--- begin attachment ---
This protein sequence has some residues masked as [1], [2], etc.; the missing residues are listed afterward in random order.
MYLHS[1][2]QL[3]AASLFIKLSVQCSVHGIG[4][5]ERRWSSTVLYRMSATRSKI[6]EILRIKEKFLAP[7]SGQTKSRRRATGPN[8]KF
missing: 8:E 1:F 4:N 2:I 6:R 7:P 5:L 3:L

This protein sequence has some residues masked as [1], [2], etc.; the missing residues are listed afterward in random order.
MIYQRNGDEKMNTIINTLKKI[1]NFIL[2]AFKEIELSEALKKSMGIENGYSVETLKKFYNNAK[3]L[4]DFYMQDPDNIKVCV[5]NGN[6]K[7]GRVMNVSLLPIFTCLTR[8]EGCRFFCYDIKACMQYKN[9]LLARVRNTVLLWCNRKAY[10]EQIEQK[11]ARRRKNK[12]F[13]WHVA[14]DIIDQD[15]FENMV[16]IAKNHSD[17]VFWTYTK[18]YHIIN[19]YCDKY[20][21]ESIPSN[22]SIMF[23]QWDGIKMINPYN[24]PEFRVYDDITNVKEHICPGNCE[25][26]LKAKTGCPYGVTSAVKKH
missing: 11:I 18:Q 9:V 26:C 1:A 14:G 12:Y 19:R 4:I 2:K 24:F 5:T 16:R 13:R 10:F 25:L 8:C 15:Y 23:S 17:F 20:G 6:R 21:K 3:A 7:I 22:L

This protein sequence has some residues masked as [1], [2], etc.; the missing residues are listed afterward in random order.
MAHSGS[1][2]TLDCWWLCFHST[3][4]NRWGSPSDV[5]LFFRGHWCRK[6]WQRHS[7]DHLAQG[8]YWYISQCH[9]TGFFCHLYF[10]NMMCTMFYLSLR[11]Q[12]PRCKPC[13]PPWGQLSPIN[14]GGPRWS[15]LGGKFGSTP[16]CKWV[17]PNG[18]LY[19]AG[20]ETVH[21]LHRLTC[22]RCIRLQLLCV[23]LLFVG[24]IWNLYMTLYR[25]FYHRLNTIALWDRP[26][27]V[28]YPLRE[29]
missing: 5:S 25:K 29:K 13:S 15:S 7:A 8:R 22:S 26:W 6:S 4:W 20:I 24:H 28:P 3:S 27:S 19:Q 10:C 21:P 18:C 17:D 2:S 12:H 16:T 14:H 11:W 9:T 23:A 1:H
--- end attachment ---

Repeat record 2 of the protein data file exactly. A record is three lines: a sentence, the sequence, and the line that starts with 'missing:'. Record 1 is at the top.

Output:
This protein sequence has some residues masked as [1], [2], etc.; the missing residues are listed afterward in random order.
MIYQRNGDEKMNTIINTLKKI[1]NFIL[2]AFKEIELSEALKKSMGIENGYSVETLKKFYNNAK[3]L[4]DFYMQDPDNIKVCV[5]NGN[6]K[7]GRVMNVSLLPIFTCLTR[8]EGCRFFCYDIKACMQYKN[9]LLARVRNTVLLWCNRKAY[10]EQIEQK[11]ARRRKNK[12]F[13]WHVA[14]DIIDQD[15]FENMV[16]IAKNHSD[17]VFWTYTK[18]YHIIN[19]YCDKY[20][21]ESIPSN[22]SIMF[23]QWDGIKMINPYN[24]PEFRVYDDITNVKEHICPGNCE[25][26]LKAKTGCPYGVTSAVKKH
missing: 11:I 18:Q 9:V 26:C 1:A 14:G 12:Y 19:R 4:I 2:K 24:F 5:T 16:R 13:R 10:F 25:L 8:C 15:Y 23:S 17:F 20:G 6:R 21:K 3:A 7:I 22:L